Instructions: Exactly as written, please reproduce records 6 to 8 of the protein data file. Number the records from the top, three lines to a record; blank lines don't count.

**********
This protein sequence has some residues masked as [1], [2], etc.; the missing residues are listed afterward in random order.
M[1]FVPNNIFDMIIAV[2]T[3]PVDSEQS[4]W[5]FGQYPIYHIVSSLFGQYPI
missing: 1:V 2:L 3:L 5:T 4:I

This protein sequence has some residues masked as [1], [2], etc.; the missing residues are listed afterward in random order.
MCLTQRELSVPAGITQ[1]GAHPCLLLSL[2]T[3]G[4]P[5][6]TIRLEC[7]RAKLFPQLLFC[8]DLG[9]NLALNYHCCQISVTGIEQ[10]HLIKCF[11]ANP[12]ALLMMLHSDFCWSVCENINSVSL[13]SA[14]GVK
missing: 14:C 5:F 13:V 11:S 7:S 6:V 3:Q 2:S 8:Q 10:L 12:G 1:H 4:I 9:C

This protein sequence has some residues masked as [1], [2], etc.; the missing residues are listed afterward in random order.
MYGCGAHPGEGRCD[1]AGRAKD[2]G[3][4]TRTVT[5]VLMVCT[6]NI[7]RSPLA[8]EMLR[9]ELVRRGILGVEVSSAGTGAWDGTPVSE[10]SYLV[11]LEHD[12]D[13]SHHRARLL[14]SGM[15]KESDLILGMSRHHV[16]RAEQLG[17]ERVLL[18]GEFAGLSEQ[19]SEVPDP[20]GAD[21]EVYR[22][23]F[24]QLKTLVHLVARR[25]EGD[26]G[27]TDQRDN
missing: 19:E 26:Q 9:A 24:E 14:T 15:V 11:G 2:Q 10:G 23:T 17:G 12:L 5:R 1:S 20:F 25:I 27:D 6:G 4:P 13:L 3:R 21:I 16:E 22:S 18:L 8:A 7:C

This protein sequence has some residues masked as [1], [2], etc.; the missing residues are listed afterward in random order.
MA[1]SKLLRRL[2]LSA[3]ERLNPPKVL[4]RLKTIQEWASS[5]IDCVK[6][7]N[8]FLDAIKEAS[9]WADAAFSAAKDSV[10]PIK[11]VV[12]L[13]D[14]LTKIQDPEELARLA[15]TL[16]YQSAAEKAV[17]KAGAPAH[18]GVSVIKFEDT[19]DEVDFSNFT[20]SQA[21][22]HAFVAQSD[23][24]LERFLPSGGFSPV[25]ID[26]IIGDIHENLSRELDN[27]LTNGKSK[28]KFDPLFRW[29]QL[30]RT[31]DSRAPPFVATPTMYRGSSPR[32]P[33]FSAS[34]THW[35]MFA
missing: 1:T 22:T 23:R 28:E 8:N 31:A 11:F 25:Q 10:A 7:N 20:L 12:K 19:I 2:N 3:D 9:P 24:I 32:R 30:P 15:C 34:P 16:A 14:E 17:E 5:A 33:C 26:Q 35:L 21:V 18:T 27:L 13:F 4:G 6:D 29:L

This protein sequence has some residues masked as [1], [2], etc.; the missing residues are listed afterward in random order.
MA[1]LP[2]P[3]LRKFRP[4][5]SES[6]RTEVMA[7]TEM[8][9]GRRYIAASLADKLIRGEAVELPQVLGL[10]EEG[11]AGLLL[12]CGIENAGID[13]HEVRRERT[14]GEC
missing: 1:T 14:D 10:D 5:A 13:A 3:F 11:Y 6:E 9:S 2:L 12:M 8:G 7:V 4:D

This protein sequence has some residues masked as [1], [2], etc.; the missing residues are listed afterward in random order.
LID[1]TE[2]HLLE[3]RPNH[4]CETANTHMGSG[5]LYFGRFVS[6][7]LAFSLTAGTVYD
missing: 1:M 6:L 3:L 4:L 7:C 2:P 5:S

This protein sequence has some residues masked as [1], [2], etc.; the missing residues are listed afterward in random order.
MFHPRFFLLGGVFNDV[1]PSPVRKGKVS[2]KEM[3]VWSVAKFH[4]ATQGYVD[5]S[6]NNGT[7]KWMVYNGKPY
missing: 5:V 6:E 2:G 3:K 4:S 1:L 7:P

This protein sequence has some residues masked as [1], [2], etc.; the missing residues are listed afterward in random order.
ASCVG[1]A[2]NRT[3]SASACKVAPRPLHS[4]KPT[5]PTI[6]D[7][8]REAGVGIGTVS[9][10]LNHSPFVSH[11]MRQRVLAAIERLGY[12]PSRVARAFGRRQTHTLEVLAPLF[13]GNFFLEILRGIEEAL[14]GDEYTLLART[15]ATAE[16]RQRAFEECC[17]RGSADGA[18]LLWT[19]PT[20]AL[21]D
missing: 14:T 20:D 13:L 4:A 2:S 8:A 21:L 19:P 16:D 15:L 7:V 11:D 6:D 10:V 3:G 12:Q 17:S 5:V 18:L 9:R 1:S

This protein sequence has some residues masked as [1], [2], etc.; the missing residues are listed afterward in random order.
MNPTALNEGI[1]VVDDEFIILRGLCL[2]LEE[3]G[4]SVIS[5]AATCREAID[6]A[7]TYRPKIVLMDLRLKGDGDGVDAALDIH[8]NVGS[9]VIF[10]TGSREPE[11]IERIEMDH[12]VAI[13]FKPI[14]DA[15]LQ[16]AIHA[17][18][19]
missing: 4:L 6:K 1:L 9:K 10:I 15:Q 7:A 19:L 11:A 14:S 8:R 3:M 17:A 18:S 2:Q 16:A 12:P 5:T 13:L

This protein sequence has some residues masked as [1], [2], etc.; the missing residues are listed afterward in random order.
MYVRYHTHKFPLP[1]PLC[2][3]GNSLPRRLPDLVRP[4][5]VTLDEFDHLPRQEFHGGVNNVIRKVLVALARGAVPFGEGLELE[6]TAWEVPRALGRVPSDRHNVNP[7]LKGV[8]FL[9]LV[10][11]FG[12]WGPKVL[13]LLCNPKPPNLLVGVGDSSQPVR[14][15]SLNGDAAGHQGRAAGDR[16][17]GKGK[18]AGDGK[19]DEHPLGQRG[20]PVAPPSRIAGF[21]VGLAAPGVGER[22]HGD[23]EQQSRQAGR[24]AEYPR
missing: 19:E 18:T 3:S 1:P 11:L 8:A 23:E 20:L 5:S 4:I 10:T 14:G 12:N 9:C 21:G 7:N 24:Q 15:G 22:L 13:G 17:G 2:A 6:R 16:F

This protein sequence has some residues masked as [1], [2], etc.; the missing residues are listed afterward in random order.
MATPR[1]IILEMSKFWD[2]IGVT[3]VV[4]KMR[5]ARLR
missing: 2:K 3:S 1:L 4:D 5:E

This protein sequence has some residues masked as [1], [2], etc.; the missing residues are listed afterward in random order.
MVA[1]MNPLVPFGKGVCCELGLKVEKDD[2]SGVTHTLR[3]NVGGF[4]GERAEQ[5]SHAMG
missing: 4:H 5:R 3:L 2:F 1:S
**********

This protein sequence has some residues masked as [1], [2], etc.; the missing residues are listed afterward in random order.
LID[1]TE[2]HLLE[3]RPNH[4]CETANTHMGSG[5]LYFGRFVS[6][7]LAFSLTAGTVYD
missing: 1:M 6:L 3:L 4:L 7:C 2:P 5:S

This protein sequence has some residues masked as [1], [2], etc.; the missing residues are listed afterward in random order.
MFHPRFFLLGGVFNDV[1]PSPVRKGKVS[2]KEM[3]VWSVAKFH[4]ATQGYVD[5]S[6]NNGT[7]KWMVYNGKPY
missing: 5:V 6:E 2:G 3:K 4:S 1:L 7:P

This protein sequence has some residues masked as [1], [2], etc.; the missing residues are listed afterward in random order.
ASCVG[1]A[2]NRT[3]SASACKVAPRPLHS[4]KPT[5]PTI[6]D[7][8]REAGVGIGTVS[9][10]LNHSPFVSH[11]MRQRVLAAIERLGY[12]PSRVARAFGRRQTHTLEVLAPLF[13]GNFFLEILRGIEEAL[14]GDEYTLLART[15]ATAE[16]RQRAFEECC[17]RGSADGA[18]LLWT[19]PT[20]AL[21]D
missing: 14:T 20:D 13:L 4:A 2:S 8:A 21:L 19:P 16:D 15:L 7:V 11:D 6:D 10:V 3:G 12:Q 17:S 5:V 18:L 9:R 1:S